The echo of the black-clad gunman's bullets on such a globally festive night will reverberate long and hard.
The year 2016 had already laid a terrible and bloody foundation of terrorist mayhem for Turkey's citizens: Dozens of attacks, from Europe's easternmost tip in Istanbul through to Turkey's southern border with Syria.
At times last year it felt that barely a week went by between strikes, from a brazen gun and bomb raid at Istanbul's main international airport to carnage on the city's tourist-filled streets, to the assassination of Russia's ambassador in the capital, Ankara, 12 days ago.
Such was the crescendo of attacks in the last few months of 2016 that the terror at Reina nightclub had a feeling of inevitability about it -- if not there precisely, then someplace similar: upmarket, secular, serving alcohol.
Barely two months ago, the US State Department warned that "extremist groups are continuing aggressive efforts to attack US citizens in areas of Istanbul where they reside or frequent."
In a year, Turkey has gone from popular tourist destination to disturbingly dependable terror venue. That's not a reputation any country wants -- and particularly not Turkey, with its economy struggling following an attempted coup last summer. This has not come out of nowhere.
Decades of bloody conflict
There are two brands of terror targeting Turkey now: Kurdish and radical Islamist.
It would be easy to lay the blame for the growth of both at the feet of Turkey's increasingly autocratic and powerful President Recep Tayyip Erdogan, but that would be to oversimplify the upheaval underway in this once secular country.
Yet Erdogan shapes Turkey's destiny more than any other single person.
Four years ago he ended three decades of bloody conflict with the country's Kurds. They make up one fifth of Turkey's 80 million people. Tens of thousands died in a terror campaign as they fought the state for better rights.
With peace came popularity, a secular Kurdish party winning seats in the following national elections. But their gains threatened Erdogan's grip on parliamentary power.
As this was playing out, the war in neighboring Syria was heating up. The United States did a deal with Turkey to use its Incirlik airbase close to the Syrian border in order to strike ISIS targets. In return, Turkey agreed to strike "terrorists" too.
But when Turkey did, its focus wasn't ISIS, but its old foe the Kurds, whom, it was feared, were gaining ground inside Syria.
Within months, Turkey's war with the Kurds was back on; snap elections a few months later crippled the Kurdish vote and restored Erdogan's party's hold on government.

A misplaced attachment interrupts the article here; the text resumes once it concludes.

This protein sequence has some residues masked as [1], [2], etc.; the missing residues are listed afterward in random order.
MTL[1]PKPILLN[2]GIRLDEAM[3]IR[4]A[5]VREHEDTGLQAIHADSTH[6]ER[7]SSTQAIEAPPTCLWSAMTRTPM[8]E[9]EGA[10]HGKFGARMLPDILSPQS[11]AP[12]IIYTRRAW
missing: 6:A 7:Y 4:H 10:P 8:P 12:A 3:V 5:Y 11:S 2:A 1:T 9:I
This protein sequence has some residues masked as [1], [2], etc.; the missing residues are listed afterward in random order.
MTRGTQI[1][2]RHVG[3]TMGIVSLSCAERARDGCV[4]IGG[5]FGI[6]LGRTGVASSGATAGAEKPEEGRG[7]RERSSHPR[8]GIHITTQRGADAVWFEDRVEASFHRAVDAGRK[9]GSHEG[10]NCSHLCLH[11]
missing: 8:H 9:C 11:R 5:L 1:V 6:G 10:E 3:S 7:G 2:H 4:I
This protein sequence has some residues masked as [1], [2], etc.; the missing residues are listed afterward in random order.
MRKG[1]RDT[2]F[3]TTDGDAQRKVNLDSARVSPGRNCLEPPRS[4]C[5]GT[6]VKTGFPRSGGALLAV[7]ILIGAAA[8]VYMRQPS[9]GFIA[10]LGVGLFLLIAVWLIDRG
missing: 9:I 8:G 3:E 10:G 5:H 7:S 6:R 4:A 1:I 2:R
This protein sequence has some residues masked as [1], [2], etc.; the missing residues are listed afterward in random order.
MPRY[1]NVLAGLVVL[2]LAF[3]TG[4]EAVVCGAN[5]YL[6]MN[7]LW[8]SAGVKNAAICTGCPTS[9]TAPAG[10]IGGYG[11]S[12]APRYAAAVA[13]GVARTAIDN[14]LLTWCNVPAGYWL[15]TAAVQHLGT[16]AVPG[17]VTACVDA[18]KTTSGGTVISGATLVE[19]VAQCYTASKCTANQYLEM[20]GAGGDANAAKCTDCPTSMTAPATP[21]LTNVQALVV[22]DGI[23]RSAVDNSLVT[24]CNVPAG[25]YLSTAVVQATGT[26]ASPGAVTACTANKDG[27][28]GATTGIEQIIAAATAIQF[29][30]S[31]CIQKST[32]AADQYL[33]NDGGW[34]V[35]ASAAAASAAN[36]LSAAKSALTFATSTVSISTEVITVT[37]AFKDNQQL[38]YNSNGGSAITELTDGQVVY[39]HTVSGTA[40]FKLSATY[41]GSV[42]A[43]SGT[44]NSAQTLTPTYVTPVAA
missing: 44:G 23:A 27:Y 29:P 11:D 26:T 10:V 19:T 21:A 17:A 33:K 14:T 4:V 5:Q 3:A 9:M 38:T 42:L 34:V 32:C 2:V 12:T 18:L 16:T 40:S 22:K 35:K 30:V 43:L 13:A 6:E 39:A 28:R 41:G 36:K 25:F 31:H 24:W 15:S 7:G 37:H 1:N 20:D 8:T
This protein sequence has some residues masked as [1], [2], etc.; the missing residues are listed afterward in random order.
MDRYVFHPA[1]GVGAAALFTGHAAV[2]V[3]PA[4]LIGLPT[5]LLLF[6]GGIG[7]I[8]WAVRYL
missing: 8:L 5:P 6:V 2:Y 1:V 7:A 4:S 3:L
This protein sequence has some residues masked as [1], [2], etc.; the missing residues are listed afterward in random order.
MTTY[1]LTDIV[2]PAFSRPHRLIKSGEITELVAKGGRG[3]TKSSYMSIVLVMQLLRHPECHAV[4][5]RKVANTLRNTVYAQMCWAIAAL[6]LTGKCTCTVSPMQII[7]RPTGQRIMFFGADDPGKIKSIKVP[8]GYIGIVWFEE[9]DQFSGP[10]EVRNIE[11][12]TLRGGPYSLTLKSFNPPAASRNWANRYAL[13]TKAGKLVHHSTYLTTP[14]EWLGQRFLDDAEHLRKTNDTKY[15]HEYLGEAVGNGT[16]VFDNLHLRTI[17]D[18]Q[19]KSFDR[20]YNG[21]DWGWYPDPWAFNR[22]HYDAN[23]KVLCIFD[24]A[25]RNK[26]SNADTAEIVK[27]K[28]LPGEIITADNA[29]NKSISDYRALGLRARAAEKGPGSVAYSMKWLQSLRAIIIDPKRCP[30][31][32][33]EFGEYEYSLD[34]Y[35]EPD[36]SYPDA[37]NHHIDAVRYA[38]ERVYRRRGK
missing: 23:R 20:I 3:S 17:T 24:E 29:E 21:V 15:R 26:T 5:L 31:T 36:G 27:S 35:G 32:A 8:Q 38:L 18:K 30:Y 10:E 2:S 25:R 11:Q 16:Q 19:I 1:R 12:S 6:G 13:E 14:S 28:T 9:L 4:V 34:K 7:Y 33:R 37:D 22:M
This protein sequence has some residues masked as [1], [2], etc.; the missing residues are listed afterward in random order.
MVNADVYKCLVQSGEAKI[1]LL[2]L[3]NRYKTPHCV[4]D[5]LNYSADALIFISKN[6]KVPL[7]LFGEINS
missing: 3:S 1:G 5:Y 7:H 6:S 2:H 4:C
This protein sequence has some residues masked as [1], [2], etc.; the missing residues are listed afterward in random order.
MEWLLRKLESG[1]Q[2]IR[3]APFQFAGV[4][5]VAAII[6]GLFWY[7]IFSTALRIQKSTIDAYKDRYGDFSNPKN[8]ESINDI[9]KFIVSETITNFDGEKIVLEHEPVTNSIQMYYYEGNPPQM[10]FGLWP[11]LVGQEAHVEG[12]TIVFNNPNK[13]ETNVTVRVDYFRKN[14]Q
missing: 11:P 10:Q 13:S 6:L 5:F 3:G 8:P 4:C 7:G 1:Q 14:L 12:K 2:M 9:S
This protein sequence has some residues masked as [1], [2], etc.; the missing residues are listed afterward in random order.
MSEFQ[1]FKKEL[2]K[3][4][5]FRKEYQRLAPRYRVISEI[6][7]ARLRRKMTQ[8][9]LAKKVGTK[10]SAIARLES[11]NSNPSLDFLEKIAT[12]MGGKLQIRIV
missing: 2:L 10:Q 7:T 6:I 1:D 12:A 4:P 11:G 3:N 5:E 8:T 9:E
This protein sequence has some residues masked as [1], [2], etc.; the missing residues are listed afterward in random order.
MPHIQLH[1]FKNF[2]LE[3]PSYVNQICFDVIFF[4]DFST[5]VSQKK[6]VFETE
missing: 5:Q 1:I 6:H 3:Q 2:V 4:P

By 2016, Kurdish tit-for-tat bombings, ambushes and gun attacks -- mostly against military and police targets -- had become the ugly background music of the year.
Transit point for ISIS recruits
To that already monstrous din, ISIS has added its own sordid battle noise.
Like the renewed conflict with the Kurds, this too has its roots in Syria, and once again President Erdogan played a leading role in shaping its course.
In the early years of the Syrian uprising, Erdogan sought to unseat his onetime friend President Bashar al-Assad by backing Sunni rebels.
Unlike the US and Europe, Erdogan didn't seem so picky about who benefited from his largesse, often choosing conservative Islamist rebels, rather than moderates.
As ISIS grew in strength, they profited from Turkey's policy toward rebels. Thousands upon thousands of ISIS recruits transited Turkey on their way to the war.
Near-open borders allowed ISIS fighters and their weapons to pour across, and most damaging for Erdogan, resupply hubs, escape routes and safe houses to develop right under his nose.
Before the country belatedly tightened its border security, Turkey became riddled with ISIS.
As the war in Syria morphed and Russia moved in to save Assad, Erdogan began to reassess. With the US an ineffective partner in the war -- for his aims at least -- the Turkish leader turned to the increasingly influential Vladimir Putin in Moscow to cut a deal.
The assassination of the Russian ambassador by a Turkish policeman in Ankara
the week before Christmas highlighted how swift an about-face Erdogan has executed. Few Turks expected his support of their co-religionists, the Sunni rebels, to wither so fast.
Turkey in the crosshairs
It is clear however, that ISIS saw the writing on the wall. Turkey was transitioning from benign conduit to outright enemy.
They didn't immediately claim responsibility for the July attack on Ataturk airport, but by the end of the end of the year the gloves were off.
In recent weeks, pro-ISIS groups had called for attacks in Turkey
, urging lone wolf assaults on clubs, markets and movie theaters over the holiday season to turn them in to days of "terror and blood."
Neither ISIS nor the Kurds have any reason to scale back their assault, and Turkey is well and truly in their crosshairs.
The Kurds will focus on military and police targets, civilian collateral an accepted part of their terror package.
ISIS will gravitate towards westerners and to undermining the Turkish state. They'll target tourists to hit the economy, and wage open war on Turkey's secularists to rive at the wound Erdogan has already opened between conservatives and the less religious.
ISIS' aim will be to create chaos, the Kurds' to continue a generational fight. Neither bodes well for Turkey, its neighbors in Europe or its allies in Washington.
It's clear that 2016 killed the status quo, and 2017 is already a dark canvas.